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Anonymity, Equal Treatment, and Overconfidence: Constraints on Communication May Enhance Information Transmission

  • Kohei Kawamura

This paper offers a simple but rich framework to study communication subject to various constraints such as anonymity requirements, equal treatment of multiple agents, overconfidence of an expert, and garbling, by extending the cheap talk model of Crawford and Sobel (1982). Common to these seemingly distinct types of constraints in communication is that the action by a decision maker is less sensitive to a message than without such constraints. Reduced sensitivity can alter the structure of informative equilibria dramatically, and leads to a type of informational distortion, termed incentives to exaggerate, which differs qualitatively from the well-known incentives to overstate/understate. We demonstrate that the two different types of distortion may partly offset each other, so the introduction of the costraints may be beneficial when the level to conflict between communicating parties is large. Our model can also be applied to study communication in public good provision where equal treatment is often implicitly assumed.

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File URL: http://www.economics.ox.ac.uk/materials/working_papers/paper268.pdf
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Paper provided by University of Oxford, Department of Economics in its series Economics Series Working Papers with number 268.

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Date of creation: 01 Jun 2006
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Handle: RePEc:oxf:wpaper:268
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  1. Forges, Francoise M, 1986. "An Approach to Communication Equilibria," Econometrica, Econometric Society, vol. 54(6), pages 1375-85, November.
  2. Wolinsky, Asher, 2002. "Eliciting information from multiple experts," Games and Economic Behavior, Elsevier, vol. 41(1), pages 141-160, October.
  3. Kent Daniel & David Hirshleifer & Avanidhar Subrahmanyam, 1998. "Investor Psychology and Security Market Under- and Overreactions," Journal of Finance, American Finance Association, vol. 53(6), pages 1839-1885, December.
  4. Gervais, Simon & Odean, Terrance, 2001. "Learning to be Overconfident," Review of Financial Studies, Society for Financial Studies, vol. 14(1), pages 1-27.
  5. V. Crawford & J. Sobel, 2010. "Strategic Information Transmission," Levine's Working Paper Archive 544, David K. Levine.
  6. Vijay Krishna & John Morgan, 1999. "A Model of Expertise," Game Theory and Information 9902003, EconWPA.
    • Krishna, V. & Morgan, J., 1999. "A Model of Expertise," Papers 206, Princeton, Woodrow Wilson School - Public and International Affairs.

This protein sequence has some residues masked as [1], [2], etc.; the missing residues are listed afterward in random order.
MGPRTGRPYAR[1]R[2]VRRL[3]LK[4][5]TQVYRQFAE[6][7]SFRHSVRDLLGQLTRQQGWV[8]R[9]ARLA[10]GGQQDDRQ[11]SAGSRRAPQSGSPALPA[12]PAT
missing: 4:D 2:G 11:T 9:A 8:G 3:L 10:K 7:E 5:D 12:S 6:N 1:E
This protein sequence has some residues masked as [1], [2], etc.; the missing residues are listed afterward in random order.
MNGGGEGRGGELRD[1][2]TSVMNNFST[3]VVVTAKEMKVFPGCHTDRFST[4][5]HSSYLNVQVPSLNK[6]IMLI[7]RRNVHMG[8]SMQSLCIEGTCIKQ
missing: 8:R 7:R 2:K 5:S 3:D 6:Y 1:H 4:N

• Vijay Krishna & John Morgan, 1999. "A Model of Expertise," Working Papers 154, Princeton University, Woodrow Wilson School of Public and International Affairs, Discussion Papers in Economics..
  7. Palfrey, Thomas R. & Rosenthal, Howard, 1984. "Participation and the provision of discrete public goods: a strategic analysis," Journal of Public Economics, Elsevier, vol. 24(2), pages 171-193, July.
  8. Roger B. Myerson, 1984. "Multistage Games with Communication," Discussion Papers 590, Northwestern University, Center for Mathematical Studies in Economics and Management Science.
  9. Nahum D. Melumad & Toshiyuki Shibano, 1991. "Communication in Settings with No. Transfers," RAND Journal of Economics, The RAND Corporation, vol. 22(2), pages 173-198, Summer.
  10. Marco Battaglini, 1999. "Multiple Referrals and Multidimensional Cheap Talk," Discussion Papers 1295, Northwestern University, Center for Mathematical Studies in Economics and Management Science.
  11. Roland Strausz & Kay Mitusch, . "Mediation in Situations of Conflict and Limited Commitment," Papers 023, Departmental Working Papers.
  12. Austen-Smith David, 1993. "Interested Experts and Policy Advice: Multiple Referrals under Open Rule," Games and Economic Behavior, Elsevier, vol. 5(1), pages 3-43, January.
  13. Bagnoli, Mark & Lipman, Barton L, 1989. "Provision of Public Goods: Fully Implementing the Core through Private Contributions," Review of Economic Studies, Wiley Blackwell, vol. 56(4), pages 583-601, October.
  14. Jose A. Scheinkman & Wei Xiong, 2003. "Overconfidence and Speculative Bubbles," Journal of Political Economy, University of Chicago Press, vol. 111(6), pages 1183-1219, December.
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